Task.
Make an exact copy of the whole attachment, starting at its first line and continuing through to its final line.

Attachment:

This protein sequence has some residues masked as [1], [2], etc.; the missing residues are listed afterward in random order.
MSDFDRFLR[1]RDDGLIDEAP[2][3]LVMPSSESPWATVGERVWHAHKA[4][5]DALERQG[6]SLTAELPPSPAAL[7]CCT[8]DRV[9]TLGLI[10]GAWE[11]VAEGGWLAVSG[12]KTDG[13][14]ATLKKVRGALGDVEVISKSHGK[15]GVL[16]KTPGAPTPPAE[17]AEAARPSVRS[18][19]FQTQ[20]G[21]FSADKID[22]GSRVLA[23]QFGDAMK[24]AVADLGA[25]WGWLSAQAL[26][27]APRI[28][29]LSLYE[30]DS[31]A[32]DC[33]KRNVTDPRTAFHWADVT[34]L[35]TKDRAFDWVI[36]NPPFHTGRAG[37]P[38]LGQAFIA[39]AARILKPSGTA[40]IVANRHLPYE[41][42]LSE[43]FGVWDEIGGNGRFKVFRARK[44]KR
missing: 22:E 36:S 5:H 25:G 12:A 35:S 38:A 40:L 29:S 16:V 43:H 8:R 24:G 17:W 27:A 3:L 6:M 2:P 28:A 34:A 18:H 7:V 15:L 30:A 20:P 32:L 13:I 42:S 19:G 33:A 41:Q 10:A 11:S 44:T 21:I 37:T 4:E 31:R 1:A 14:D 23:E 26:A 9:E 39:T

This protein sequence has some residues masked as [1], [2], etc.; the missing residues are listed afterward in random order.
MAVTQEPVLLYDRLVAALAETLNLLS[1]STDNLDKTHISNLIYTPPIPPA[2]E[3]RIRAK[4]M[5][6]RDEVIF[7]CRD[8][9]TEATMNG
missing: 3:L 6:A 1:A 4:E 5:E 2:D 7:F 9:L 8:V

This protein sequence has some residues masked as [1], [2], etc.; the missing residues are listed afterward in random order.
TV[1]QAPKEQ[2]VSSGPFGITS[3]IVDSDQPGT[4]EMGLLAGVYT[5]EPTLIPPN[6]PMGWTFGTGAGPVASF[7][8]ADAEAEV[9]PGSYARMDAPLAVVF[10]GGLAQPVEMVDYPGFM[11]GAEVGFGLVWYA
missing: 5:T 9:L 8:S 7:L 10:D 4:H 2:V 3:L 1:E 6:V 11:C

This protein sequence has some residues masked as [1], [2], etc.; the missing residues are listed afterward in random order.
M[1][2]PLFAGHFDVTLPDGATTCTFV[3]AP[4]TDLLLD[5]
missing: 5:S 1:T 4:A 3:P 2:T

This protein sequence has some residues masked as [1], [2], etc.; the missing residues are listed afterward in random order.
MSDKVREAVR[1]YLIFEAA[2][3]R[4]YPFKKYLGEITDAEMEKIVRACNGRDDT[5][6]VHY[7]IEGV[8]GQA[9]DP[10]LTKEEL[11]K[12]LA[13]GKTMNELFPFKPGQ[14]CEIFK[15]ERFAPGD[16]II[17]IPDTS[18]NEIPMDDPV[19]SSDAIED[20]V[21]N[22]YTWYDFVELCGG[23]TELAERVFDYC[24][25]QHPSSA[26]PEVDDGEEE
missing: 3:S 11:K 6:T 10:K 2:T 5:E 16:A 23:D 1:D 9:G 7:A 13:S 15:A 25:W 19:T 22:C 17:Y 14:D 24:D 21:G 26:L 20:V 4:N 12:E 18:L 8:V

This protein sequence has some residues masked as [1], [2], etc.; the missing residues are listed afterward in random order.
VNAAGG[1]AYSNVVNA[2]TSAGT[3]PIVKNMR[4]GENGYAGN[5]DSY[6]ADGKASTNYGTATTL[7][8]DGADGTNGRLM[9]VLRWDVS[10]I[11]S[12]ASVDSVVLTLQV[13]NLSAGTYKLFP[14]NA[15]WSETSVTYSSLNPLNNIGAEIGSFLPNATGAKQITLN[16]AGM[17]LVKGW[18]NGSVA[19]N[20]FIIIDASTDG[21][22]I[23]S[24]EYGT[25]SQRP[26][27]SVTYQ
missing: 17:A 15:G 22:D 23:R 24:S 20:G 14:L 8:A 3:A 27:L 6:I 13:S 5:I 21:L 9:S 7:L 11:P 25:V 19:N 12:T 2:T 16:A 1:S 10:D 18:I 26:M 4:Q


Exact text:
This protein sequence has some residues masked as [1], [2], etc.; the missing residues are listed afterward in random order.
MSDFDRFLR[1]RDDGLIDEAP[2][3]LVMPSSESPWATVGERVWHAHKA[4][5]DALERQG[6]SLTAELPPSPAAL[7]CCT[8]DRV[9]TLGLI[10]GAWE[11]VAEGGWLAVSG[12]KTDG[13][14]ATLKKVRGALGDVEVISKSHGK[15]GVL[16]KTPGAPTPPAE[17]AEAARPSVRS[18][19]FQTQ[20]G[21]FSADKID[22]GSRVLA[23]QFGDAMK[24]AVADLGA[25]WGWLSAQAL[26][27]APRI[28][29]LSLYE[30]DS[31]A[32]DC[33]KRNVTDPRTAFHWADVT[34]L[35]TKDRAFDWVI[36]NPPFHTGRAG[37]P[38]LGQAFIA[39]AARILKPSGTA[40]IVANRHLPYE[41][42]LSE[43]FGVWDEIGGNGRFKVFRARK[44]KR
missing: 22:E 36:S 5:H 25:G 12:A 35:S 38:A 40:L 29:S 16:V 43:H 8:R 24:G 17:W 27:A 3:L 6:M 2:P 28:A 34:A 18:H 7:V 15:L 30:A 20:P 32:L 13:I 42:S 19:G 33:A 41:Q 10:A 11:S 44:T 21:I 37:T 4:E 31:R 1:A 14:D 23:E 26:A 9:E 39:T

This protein sequence has some residues masked as [1], [2], etc.; the missing residues are listed afterward in random order.
MAVTQEPVLLYDRLVAALAETLNLLS[1]STDNLDKTHISNLIYTPPIPPA[2]E[3]RIRAK[4]M[5][6]RDEVIF[7]CRD[8][9]TEATMNG
missing: 3:L 6:A 1:A 4:E 5:E 2:D 7:F 9:L 8:V

This protein sequence has some residues masked as [1], [2], etc.; the missing residues are listed afterward in random order.
TV[1]QAPKEQ[2]VSSGPFGITS[3]IVDSDQPGT[4]EMGLLAGVYT[5]EPTLIPPN[6]PMGWTFGTGAGPVASF[7][8]ADAEAEV[9]PGSYARMDAPLAVVF[10]GGLAQPVEMVDYPGFM[11]GAEVGFGLVWYA
missing: 5:T 9:L 8:S 7:L 10:D 4:H 2:V 3:L 1:E 6:V 11:C

This protein sequence has some residues masked as [1], [2], etc.; the missing residues are listed afterward in random order.
M[1][2]PLFAGHFDVTLPDGATTCTFV[3]AP[4]TDLLLD[5]
missing: 5:S 1:T 4:A 3:P 2:T

This protein sequence has some residues masked as [1], [2], etc.; the missing residues are listed afterward in random order.
MSDKVREAVR[1]YLIFEAA[2][3]R[4]YPFKKYLGEITDAEMEKIVRACNGRDDT[5][6]VHY[7]IEGV[8]GQA[9]DP[10]LTKEEL[11]K[12]LA[13]GKTMNELFPFKPGQ[14]CEIFK[15]ERFAPGD[16]II[17]IPDTS[18]NEIPMDDPV[19]SSDAIED[20]V[21]N[22]YTWYDFVELCGG[23]TELAERVFDYC[24][25]QHPSSA[26]PEVDDGEEE
missing: 3:S 11:K 6:T 10:K 2:T 5:E 16:A 23:D 1:D 9:G 7:A 13:S 15:A 25:W 19:T 22:C 17:Y 14:D 24:D 21:G 26:L 20:V 4:N 12:E 18:L 8:V

This protein sequence has some residues masked as [1], [2], etc.; the missing residues are listed afterward in random order.
VNAAGG[1]AYSNVVNA[2]TSAGT[3]PIVKNMR[4]GENGYAGN[5]DSY[6]ADGKASTNYGTATTL[7][8]DGADGTNGRLM[9]VLRWDVS[10]I[11]S[12]ASVDSVVLTLQV[13]NLSAGTYKLFP[14]NA[15]WSETSVTYSSLNPLNNIGAEIGSFLPNATGAKQITLN[16]AGM[17]LVKGW[18]NGSVA[19]N[20]FIIIDASTDG[21][22]I[23]S[24]EYGT[25]SQRP[26][27]SVTYQ
missing: 17:A 15:G 22:D 23:R 24:S 20:G 14:L 8:A 3:A 27:L 6:I 13:S 5:I 21:L 9:S 7:L 11:P 25:V 19:N 12:T 2:T 16:A 1:S 10:D 18:I 26:M 4:Q